State weighs in
City Council must approve trash and bulk refuse fees to support garbage fund
N.Y. approves of Troy budget but says city should find alternatives to borrowing.
The state Comptroller’s Office found in its annual review of the city’s budget that Mayor Patrick Madden’s $73.5 million spending plan was reasonable but that the city should find new ways to pay for buying new equipment instead of borrowing.
“Based on the results of our review, we found the significant revenue and expenditure projections in the proposed budget are reasonable. In addition, the City’s proposed real property tax levy complies with its tax levy limit,” state auditors found.
The state warned that the City Council must approve the trash and bulk refuse fees to support the new garbage fund. It also said the city should not rely on borrowing to pay for new vehicles.
The city must submit the budget to the state for review as part of the terms for the creation of the Troy Municipal Assistance Corp. to rescue the city from its financial mess in the 1990s. The city has about $24.6 million in outstanding MAC debt which will be paid off in 2022.
Madden, in a statement, said the evaluation confirms the work of his administration to use strong financial oversight and “fact-based budgeting practices” to benefit the city’s residents, organizations and businesses.
“The 2019 budget proposal — our third consecutive year of balanced budgets — implements several initiatives to manage costs, enhance capacity in key departments, and preserve essential services for our residents,” Madden, a Democrat, said.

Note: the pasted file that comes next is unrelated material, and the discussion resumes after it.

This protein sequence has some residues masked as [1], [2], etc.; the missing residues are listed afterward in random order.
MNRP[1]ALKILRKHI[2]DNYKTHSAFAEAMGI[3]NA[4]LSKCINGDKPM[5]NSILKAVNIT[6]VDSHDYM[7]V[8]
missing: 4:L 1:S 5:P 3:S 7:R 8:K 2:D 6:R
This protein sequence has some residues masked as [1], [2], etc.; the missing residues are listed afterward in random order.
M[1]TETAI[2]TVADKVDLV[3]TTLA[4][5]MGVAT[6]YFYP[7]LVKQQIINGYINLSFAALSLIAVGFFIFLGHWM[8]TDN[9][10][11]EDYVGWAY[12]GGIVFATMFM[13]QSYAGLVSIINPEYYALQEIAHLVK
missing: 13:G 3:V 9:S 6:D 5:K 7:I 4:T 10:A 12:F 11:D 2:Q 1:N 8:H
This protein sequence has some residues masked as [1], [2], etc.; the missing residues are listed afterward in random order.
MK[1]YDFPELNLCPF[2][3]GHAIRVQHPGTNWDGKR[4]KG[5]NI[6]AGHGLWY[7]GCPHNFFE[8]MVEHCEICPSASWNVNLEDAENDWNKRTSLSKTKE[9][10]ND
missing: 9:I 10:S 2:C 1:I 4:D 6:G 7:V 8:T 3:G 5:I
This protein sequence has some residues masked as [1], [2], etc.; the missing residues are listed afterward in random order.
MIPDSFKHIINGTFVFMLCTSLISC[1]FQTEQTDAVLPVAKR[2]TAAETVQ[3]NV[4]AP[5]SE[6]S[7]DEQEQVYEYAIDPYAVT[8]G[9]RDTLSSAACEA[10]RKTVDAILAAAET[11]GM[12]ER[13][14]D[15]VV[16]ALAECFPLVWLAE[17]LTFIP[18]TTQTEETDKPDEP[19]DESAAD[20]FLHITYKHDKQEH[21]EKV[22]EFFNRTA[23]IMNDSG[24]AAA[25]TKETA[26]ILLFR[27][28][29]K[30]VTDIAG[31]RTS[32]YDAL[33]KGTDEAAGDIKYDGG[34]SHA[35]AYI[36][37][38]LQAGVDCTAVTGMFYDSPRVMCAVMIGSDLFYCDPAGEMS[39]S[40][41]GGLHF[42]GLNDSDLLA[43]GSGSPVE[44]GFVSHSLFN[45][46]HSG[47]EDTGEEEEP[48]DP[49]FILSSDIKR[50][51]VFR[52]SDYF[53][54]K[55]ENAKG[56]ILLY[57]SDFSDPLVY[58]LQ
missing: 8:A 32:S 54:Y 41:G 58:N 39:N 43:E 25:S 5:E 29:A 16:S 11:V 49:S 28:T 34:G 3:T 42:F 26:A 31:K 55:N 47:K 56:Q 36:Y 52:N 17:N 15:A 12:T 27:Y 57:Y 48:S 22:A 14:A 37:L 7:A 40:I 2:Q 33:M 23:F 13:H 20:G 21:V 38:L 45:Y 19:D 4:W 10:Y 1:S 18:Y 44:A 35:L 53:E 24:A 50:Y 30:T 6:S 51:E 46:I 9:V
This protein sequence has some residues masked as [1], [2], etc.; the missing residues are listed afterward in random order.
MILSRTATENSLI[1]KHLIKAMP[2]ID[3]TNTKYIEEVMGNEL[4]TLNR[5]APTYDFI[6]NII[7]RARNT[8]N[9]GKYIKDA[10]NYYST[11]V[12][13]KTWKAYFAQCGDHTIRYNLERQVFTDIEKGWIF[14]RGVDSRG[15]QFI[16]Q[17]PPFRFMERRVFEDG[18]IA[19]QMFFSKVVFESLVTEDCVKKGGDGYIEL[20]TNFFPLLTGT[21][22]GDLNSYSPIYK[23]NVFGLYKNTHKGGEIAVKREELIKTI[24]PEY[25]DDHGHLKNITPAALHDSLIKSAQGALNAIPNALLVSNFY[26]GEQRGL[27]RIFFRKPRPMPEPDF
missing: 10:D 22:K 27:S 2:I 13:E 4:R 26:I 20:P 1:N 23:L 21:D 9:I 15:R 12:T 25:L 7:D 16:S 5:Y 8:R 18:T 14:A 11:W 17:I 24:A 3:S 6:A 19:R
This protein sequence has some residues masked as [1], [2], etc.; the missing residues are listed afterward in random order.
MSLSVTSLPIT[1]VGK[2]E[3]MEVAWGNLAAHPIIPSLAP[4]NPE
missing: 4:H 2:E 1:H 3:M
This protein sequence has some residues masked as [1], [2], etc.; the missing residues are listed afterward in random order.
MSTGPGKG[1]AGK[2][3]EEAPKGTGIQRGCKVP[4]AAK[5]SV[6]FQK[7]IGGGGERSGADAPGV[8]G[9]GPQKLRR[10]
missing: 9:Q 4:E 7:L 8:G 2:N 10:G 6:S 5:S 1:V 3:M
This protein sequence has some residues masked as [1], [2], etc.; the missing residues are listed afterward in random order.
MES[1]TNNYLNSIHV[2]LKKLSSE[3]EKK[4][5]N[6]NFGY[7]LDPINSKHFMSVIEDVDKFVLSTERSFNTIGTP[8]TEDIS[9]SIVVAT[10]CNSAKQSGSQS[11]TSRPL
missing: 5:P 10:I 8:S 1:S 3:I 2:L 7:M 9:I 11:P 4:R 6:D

The budget that the City Council is now reviewing would raise the trash fee by $4, bringing it to $164 per unit.
The property tax would increase by 1.4 percent. The proposed tax rate for 2019 is $14.15 per $1,000 of assessed valuation. A property assessed at $150,000 would have a city tax bill of $2,122.
Madden encouraged the council to adopt his proposed 2019 budget and it is scheduled to meet on Nov. 29 to decide on the plan.
Council President Carmella Mantello, a Republican, said she had issues with aspects of the proposed budget.
“As I’ve stated on numerous occasions, my concern for the over $4 million garbage fund, that is permanently being proposed for Troy taxpayers, is that it is no more than a hidden tax being used to circumvent the tax cap. Troy taxpayers have seen the budget since 2016 increase by at least $11 million or a 16.5 percent increase,” Mantello said.
“I will continue to advocate for ways to run our city government in a more cost-effective manner instead of continuing to put an undue burden on Troy taxpayers,” said Mantello, who wants to see more shared services with Rensselaer County and other municipalities, a public safety fee on higher educational institutions and major nonprofits, LED lighting, relocation of city hall and less use of legal consultants.
trash cans outside a house on east Sunnyside Aug. 7 in troy. the trash fee will rise $4 in the mayor’s proposed 2019 budget to a total of $164 per unit.